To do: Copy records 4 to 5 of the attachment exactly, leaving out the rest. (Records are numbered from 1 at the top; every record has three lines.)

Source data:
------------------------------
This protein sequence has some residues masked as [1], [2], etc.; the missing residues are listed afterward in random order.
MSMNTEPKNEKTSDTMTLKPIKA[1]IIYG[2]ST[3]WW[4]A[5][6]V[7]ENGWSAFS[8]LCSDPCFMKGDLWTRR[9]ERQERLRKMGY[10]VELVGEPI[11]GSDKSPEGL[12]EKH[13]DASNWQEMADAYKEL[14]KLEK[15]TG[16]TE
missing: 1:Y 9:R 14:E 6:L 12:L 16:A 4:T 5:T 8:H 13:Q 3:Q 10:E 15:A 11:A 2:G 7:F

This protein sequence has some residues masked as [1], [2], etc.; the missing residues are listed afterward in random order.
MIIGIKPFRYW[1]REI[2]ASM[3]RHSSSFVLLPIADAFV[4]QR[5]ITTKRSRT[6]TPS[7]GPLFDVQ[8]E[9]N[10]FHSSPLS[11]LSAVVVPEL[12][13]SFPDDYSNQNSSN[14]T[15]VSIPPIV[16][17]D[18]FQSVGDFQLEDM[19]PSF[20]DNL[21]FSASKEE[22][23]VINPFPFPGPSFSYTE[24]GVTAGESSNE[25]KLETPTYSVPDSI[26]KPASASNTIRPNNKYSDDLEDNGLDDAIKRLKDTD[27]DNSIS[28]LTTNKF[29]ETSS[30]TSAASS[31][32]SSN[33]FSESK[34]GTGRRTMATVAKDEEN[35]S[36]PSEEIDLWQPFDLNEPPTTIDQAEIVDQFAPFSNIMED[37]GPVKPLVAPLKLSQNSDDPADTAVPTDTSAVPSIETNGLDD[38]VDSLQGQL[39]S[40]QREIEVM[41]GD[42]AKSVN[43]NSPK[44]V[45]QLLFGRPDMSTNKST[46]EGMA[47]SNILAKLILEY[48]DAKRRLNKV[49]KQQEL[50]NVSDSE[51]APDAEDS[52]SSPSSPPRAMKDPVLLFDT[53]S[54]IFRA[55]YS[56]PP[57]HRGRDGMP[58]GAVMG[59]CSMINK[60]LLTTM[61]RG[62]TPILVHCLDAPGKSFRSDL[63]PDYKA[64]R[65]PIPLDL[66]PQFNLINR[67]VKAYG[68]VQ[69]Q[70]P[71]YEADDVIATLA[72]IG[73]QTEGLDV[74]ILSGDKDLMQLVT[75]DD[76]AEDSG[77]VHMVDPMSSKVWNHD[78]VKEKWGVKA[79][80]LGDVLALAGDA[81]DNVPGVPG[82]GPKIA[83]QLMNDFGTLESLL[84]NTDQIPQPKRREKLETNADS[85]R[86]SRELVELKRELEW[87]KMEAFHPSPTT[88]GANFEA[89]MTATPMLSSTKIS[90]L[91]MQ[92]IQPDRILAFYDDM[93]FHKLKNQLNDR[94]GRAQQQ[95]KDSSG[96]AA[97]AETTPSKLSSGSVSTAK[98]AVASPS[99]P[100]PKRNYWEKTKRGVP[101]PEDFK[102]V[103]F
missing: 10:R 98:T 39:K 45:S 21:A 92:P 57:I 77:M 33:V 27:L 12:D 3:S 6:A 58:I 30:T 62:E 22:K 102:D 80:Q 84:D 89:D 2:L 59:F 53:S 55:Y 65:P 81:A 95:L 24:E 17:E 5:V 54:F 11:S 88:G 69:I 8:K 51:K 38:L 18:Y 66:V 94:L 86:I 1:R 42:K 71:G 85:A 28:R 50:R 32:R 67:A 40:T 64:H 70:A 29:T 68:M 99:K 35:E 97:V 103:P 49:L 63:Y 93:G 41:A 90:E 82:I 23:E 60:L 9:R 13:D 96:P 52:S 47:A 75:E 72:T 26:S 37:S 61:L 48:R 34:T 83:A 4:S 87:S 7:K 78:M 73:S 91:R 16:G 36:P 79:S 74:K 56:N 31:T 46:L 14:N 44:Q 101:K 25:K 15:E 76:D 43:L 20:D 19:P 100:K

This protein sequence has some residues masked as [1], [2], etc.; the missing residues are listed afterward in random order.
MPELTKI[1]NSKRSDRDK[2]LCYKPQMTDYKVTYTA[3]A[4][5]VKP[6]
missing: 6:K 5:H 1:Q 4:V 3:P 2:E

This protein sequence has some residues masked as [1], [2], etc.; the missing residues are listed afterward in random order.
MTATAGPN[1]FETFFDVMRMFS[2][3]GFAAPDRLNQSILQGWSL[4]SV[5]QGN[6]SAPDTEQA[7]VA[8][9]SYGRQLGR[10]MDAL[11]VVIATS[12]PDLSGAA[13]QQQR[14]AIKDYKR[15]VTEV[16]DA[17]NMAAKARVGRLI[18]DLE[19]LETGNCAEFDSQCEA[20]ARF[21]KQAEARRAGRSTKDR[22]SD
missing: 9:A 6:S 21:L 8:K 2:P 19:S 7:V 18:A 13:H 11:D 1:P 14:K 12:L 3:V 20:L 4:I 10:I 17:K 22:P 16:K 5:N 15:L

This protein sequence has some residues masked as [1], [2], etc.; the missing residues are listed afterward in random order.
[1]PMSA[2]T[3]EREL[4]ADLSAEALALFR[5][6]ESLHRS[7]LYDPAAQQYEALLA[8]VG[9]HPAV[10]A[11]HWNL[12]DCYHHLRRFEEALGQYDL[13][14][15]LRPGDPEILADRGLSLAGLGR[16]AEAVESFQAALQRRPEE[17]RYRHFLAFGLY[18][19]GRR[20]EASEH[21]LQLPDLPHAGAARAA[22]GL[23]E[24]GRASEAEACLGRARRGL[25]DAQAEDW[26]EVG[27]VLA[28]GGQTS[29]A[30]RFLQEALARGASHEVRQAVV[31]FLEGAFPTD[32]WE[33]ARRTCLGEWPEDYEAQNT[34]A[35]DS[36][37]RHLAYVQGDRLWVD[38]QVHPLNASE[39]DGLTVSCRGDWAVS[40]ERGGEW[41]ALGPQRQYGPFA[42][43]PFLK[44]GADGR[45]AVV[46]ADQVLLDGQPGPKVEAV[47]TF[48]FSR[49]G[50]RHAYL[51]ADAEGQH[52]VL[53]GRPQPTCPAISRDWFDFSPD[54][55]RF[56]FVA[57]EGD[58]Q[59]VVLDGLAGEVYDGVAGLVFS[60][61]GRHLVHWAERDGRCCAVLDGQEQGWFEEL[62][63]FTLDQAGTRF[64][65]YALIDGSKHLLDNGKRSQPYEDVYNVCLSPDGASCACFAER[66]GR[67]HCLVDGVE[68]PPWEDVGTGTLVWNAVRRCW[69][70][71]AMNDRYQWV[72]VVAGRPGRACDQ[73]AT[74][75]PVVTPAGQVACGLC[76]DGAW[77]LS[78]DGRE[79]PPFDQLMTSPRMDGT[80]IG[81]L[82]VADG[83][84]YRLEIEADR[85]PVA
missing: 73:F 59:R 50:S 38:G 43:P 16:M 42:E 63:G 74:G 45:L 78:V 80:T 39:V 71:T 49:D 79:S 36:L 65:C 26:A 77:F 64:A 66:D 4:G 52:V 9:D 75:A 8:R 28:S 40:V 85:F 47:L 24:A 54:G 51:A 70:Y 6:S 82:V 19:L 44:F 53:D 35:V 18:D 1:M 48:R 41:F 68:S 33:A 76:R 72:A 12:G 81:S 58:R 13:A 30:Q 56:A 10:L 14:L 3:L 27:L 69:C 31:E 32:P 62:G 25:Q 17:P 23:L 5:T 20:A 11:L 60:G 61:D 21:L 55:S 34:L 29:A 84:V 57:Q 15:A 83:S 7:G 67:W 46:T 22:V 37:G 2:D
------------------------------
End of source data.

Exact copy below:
This protein sequence has some residues masked as [1], [2], etc.; the missing residues are listed afterward in random order.
MTATAGPN[1]FETFFDVMRMFS[2][3]GFAAPDRLNQSILQGWSL[4]SV[5]QGN[6]SAPDTEQA[7]VA[8][9]SYGRQLGR[10]MDAL[11]VVIATS[12]PDLSGAA[13]QQQR[14]AIKDYKR[15]VTEV[16]DA[17]NMAAKARVGRLI[18]DLE[19]LETGNCAEFDSQCEA[20]ARF[21]KQAEARRAGRSTKDR[22]SD
missing: 9:A 6:S 21:L 8:K 2:P 19:S 7:V 18:A 13:H 11:D 1:P 14:K 12:L 3:V 20:L 4:I 10:I 17:K 22:P 16:K 5:N 15:L

This protein sequence has some residues masked as [1], [2], etc.; the missing residues are listed afterward in random order.
[1]PMSA[2]T[3]EREL[4]ADLSAEALALFR[5][6]ESLHRS[7]LYDPAAQQYEALLA[8]VG[9]HPAV[10]A[11]HWNL[12]DCYHHLRRFEEALGQYDL[13][14][15]LRPGDPEILADRGLSLAGLGR[16]AEAVESFQAALQRRPEE[17]RYRHFLAFGLY[18][19]GRR[20]EASEH[21]LQLPDLPHAGAARAA[22]GL[23]E[24]GRASEAEACLGRARRGL[25]DAQAEDW[26]EVG[27]VLA[28]GGQTS[29]A[30]RFLQEALARGASHEVRQAVV[31]FLEGAFPTD[32]WE[33]ARRTCLGEWPEDYEAQNT[34]A[35]DS[36][37]RHLAYVQGDRLWVD[38]QVHPLNASE[39]DGLTVSCRGDWAVS[40]ERGGEW[41]ALGPQRQYGPFA[42][43]PFLK[44]GADGR[45]AVV[46]ADQVLLDGQPGPKVEAV[47]TF[48]FSR[49]G[50]RHAYL[51]ADAEGQH[52]VL[53]GRPQPTCPAISRDWFDFSPD[54][55]RF[56]FVA[57]EGD[58]Q[59]VVLDGLAGEVYDGVAGLVFS[60][61]GRHLVHWAERDGRCCAVLDGQEQGWFEEL[62][63]FTLDQAGTRF[64][65]YALIDGSKHLLDNGKRSQPYEDVYNVCLSPDGASCACFAER[66]GR[67]HCLVDGVE[68]PPWEDVGTGTLVWNAVRRCW[69][70][71]AMNDRYQWV[72]VVAGRPGRACDQ[73]AT[74][75]PVVTPAGQVACGLC[76]DGAW[77]LS[78]DGRE[79]PPFDQLMTSPRMDGT[80]IG[81]L[82]VADG[83][84]YRLEIEADR[85]PVA
missing: 73:F 59:R 50:S 38:G 43:P 16:M 42:E 63:G 74:G 45:L 78:V 80:T 39:V 71:T 49:D 79:S 36:L 65:C 26:A 77:F 64:A 66:D 4:G 52:V 9:D 75:A 8:R 28:S 40:V 85:F 47:L 24:A 54:G 51:A 70:Y 6:S 82:V 19:L 44:F 53:D 35:V 18:D 1:M 48:R 41:F 68:S 33:A 76:R 72:A 12:G 81:S 58:R 13:A 30:Q 56:A 10:L 14:L 3:L 27:L 69:C 31:E 32:P 62:G 25:Q 17:P 23:L 5:T 20:A 11:L 60:G 61:D 21:L 55:S 34:L 29:A 84:V 57:Q 15:A 83:S 7:G 67:W 46:T 22:V 37:G 2:D